Sci-fi over the years has had a way of commenting on social issues, but without being preachy. I know that, according to George Lucas, "Star Wars" was built on mythical stories, spirituality and also the classic good-versus-evil. But also, for me, is the understanding of human beings. It's everybody that we've had so far, especially Anakin Skywalker, who has been conflicted about their part in the Force.
I like the way an individual explores the good side and the bad side of the Force. The funny thing to me is, it's a commentary about mistakes. It's always been said that Anakin Skywalker was going to bring balance to the Force, right? He eventually did, but in another way. So it just talks about us as human beings. We start off one way, with our own plan, and then life happens. Perhaps we reach a goal; perhaps we don't. I just love the human commentary.
It's commentary on life. Add some spaceships, controlling things with your mind and stuff, and you've got a cool space opera.
Over the years we've had a lot of big-budget movies with special effects, but they don't resonate with the people as much as others do. And the main reason, I feel, is because of the human stories.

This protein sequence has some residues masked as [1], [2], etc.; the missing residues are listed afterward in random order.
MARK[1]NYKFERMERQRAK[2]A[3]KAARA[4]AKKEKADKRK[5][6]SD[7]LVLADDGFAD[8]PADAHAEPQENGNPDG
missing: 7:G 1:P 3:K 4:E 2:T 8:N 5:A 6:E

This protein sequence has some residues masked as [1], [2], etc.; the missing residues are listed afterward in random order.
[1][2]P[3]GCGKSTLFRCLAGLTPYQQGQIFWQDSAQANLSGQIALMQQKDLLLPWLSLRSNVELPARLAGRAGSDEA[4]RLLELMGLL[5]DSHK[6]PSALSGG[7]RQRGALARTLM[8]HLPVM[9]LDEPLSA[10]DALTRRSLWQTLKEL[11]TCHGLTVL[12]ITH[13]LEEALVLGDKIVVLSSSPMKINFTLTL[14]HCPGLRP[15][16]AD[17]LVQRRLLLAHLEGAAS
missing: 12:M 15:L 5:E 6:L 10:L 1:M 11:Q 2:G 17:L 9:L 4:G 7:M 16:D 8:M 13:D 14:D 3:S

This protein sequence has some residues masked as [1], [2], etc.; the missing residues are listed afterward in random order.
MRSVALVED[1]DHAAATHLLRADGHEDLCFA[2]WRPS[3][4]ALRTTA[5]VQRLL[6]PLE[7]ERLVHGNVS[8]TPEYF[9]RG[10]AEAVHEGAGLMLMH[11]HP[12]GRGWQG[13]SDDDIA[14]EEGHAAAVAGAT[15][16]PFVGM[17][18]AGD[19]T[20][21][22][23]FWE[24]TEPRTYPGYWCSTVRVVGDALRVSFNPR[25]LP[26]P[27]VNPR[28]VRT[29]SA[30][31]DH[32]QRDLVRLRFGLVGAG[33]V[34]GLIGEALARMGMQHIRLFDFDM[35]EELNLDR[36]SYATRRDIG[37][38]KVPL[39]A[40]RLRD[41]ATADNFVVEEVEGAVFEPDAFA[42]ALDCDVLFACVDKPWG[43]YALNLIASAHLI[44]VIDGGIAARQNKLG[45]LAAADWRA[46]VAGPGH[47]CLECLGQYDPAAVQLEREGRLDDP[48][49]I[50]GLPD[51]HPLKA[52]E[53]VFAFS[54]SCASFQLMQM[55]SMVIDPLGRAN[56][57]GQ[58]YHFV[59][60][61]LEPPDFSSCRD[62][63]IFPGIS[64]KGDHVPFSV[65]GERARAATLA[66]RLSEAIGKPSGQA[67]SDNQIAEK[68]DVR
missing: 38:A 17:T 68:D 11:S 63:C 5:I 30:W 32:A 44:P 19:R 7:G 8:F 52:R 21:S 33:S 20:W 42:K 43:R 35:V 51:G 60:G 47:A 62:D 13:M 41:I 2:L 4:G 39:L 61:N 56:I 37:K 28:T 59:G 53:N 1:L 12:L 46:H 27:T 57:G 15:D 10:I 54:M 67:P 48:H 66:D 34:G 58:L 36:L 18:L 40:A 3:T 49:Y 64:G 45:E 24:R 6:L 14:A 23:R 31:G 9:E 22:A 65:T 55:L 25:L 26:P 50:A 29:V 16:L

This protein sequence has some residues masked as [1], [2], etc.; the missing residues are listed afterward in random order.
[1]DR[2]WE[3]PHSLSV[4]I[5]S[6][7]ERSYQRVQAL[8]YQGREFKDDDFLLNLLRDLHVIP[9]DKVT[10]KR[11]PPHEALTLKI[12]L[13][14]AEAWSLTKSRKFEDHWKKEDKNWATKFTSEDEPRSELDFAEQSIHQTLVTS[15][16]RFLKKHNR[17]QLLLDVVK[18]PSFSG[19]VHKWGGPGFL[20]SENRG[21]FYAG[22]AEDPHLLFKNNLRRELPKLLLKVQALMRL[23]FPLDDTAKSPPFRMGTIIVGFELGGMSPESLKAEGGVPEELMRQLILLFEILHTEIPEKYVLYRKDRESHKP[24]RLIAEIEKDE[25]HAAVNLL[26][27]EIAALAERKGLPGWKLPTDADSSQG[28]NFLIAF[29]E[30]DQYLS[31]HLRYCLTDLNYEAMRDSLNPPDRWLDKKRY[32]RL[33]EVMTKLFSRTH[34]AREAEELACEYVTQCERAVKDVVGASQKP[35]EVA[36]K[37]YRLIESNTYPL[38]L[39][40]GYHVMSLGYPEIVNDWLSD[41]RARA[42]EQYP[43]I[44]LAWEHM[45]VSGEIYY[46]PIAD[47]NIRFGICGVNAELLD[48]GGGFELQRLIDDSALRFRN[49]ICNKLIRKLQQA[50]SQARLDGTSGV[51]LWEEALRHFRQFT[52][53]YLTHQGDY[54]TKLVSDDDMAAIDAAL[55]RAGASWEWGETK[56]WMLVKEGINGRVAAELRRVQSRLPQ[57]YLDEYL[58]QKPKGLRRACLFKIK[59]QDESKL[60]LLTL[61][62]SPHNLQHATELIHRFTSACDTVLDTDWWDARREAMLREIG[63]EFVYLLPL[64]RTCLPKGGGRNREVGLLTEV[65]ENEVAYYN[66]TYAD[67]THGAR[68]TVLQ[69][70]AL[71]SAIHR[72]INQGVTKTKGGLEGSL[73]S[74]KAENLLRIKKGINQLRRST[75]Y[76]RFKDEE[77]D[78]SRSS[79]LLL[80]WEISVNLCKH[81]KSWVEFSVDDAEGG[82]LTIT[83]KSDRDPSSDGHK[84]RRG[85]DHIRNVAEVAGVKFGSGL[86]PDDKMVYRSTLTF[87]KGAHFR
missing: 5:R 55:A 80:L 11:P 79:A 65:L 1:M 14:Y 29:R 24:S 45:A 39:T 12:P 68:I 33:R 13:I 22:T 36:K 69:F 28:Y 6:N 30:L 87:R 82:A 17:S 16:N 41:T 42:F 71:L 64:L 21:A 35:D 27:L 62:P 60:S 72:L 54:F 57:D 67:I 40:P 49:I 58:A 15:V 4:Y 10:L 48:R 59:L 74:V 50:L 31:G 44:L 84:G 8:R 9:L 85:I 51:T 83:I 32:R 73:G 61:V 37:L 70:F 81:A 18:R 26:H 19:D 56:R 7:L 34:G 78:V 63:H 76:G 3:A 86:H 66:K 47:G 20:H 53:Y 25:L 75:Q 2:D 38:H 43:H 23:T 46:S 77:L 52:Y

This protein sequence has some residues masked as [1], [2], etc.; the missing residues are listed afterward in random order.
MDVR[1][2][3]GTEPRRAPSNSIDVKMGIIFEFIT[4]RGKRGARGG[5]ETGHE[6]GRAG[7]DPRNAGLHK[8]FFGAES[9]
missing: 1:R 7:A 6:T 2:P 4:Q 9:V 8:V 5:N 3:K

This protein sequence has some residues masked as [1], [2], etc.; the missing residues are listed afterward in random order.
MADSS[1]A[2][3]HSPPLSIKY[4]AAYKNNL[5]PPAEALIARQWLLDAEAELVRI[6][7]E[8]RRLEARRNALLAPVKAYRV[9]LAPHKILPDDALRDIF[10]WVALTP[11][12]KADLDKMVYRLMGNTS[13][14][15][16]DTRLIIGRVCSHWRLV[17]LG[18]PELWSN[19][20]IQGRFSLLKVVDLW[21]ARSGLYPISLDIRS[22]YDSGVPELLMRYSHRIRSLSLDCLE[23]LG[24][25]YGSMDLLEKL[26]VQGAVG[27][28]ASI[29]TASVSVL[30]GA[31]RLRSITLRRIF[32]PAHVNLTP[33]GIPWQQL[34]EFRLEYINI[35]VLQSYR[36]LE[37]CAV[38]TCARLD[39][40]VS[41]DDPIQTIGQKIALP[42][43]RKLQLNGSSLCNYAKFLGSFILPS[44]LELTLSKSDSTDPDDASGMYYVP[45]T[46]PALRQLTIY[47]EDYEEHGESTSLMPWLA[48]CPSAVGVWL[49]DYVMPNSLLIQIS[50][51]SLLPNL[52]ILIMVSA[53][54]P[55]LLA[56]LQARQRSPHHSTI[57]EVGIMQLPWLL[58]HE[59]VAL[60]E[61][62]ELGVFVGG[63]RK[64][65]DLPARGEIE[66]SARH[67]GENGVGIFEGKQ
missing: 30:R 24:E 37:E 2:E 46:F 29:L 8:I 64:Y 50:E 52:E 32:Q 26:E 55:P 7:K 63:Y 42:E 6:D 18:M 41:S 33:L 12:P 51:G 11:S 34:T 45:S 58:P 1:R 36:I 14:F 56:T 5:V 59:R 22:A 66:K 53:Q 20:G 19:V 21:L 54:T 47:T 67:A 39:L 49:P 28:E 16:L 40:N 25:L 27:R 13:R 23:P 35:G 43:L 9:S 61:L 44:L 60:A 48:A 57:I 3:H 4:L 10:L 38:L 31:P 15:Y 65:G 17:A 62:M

What did you think when you first saw "Star Wars"?
I saw "The Phantom Menace" first, which is pretty cool. I watched it at home and the only thing I was obsessed about was [the character] we now know as Darth Maul. Black and red, his face used to creep me out.
I remember watching the prequels and just not being as intrigued. But then I watched the original, and I was like, "ohhh."
It was an interesting time to really get to know the "galaxy far, far away" and I was very, very much intrigued and interested in "Star Wars." Today, I'm much more involved in the expanded universe. I like reading the comic books. I played "The Force Unleashed" games. I'm really looking forward to "Star Wars Battlefront" and all those games. I'm really involved in that.
Darth Maul is the movies' least-explained character and yet you find him the most interesting. Why?
I just remember being at school and seeing this black-and-red dude with spikes coming out of his head and thinking, "Is he all right? Does he need some sort of a pill?" So I've always been intrigued by this guy. And his fighting style was dope. Everyone else is running around with this single-handed lightsaber, and he had that dual-edged sword. And he was doing flips. No one else was doing that stuff.
Do you have a favorite scene from all the movies?
The scene where Han Solo and Luke have gone to rescue Princess Leia and they're in the control room [on the Death Star]. There's a moment where Harrison is talking into the intercom. There's a little exchange [with a Stormtrooper] and he shoots the intercom. I love that moment. It's just hilarious and funny.
Do you prefer those lighthearted scenes over dramatic ones?
That's what gets me happy. "Star Wars" is different from any other movie. Let's say, in a [director Martin] Scorsese drama, you have a plane crash and everybody would be scared.
But in "Star Wars," the pilot would just be like, "Woo! Everyone, hold on! Put the thrusters on! Cut to light speed!"